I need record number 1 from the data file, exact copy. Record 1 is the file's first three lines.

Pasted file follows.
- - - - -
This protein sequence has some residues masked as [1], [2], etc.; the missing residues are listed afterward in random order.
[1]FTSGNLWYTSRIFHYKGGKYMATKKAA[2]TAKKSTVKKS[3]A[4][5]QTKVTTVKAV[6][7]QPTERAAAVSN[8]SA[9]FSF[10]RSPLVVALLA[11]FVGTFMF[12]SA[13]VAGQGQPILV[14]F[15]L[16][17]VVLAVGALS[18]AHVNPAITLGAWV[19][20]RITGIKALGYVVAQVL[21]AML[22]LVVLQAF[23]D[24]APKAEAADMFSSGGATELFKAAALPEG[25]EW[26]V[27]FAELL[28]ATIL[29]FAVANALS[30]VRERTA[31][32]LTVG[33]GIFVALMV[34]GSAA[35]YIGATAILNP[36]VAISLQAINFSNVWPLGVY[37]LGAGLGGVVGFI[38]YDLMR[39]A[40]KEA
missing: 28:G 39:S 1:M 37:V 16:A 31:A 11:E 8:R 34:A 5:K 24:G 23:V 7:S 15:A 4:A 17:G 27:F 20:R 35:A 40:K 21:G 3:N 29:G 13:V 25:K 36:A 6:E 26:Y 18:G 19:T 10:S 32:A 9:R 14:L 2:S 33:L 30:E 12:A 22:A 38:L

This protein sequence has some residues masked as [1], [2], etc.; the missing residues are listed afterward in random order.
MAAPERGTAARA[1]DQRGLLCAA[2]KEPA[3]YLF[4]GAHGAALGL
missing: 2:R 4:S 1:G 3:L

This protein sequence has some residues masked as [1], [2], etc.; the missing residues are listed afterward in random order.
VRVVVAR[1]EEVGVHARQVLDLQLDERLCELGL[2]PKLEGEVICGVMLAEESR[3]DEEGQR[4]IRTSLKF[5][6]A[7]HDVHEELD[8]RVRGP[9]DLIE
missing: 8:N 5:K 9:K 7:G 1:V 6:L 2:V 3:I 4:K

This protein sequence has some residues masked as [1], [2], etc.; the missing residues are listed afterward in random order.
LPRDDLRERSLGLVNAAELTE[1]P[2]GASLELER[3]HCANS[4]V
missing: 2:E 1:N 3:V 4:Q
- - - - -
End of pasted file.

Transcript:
This protein sequence has some residues masked as [1], [2], etc.; the missing residues are listed afterward in random order.
[1]FTSGNLWYTSRIFHYKGGKYMATKKAA[2]TAKKSTVKKS[3]A[4][5]QTKVTTVKAV[6][7]QPTERAAAVSN[8]SA[9]FSF[10]RSPLVVALLA[11]FVGTFMF[12]SA[13]VAGQGQPILV[14]F[15]L[16][17]VVLAVGALS[18]AHVNPAITLGAWV[19][20]RITGIKALGYVVAQVL[21]AML[22]LVVLQAF[23]D[24]APKAEAADMFSSGGATELFKAAALPEG[25]EW[26]V[27]FAELL[28]ATIL[29]FAVANALS[30]VRERTA[31][32]LTVG[33]GIFVALMV[34]GSAA[35]YIGATAILNP[36]VAISLQAINFSNVWPLGVY[37]LGAGLGGVVGFI[38]YDLMR[39]A[40]KEA
missing: 28:G 39:S 1:M 37:V 16:A 31:A 11:E 8:R 34:A 5:K 24:G 23:V 7:S 15:A 4:A 17:G 27:F 20:R 35:A 40:K 21:G 3:N 29:G 13:V 25:K 36:A 6:E 26:Y 18:G 19:T 10:S 32:A 9:R 14:L 2:S 33:L 30:E 12:A 22:A 38:L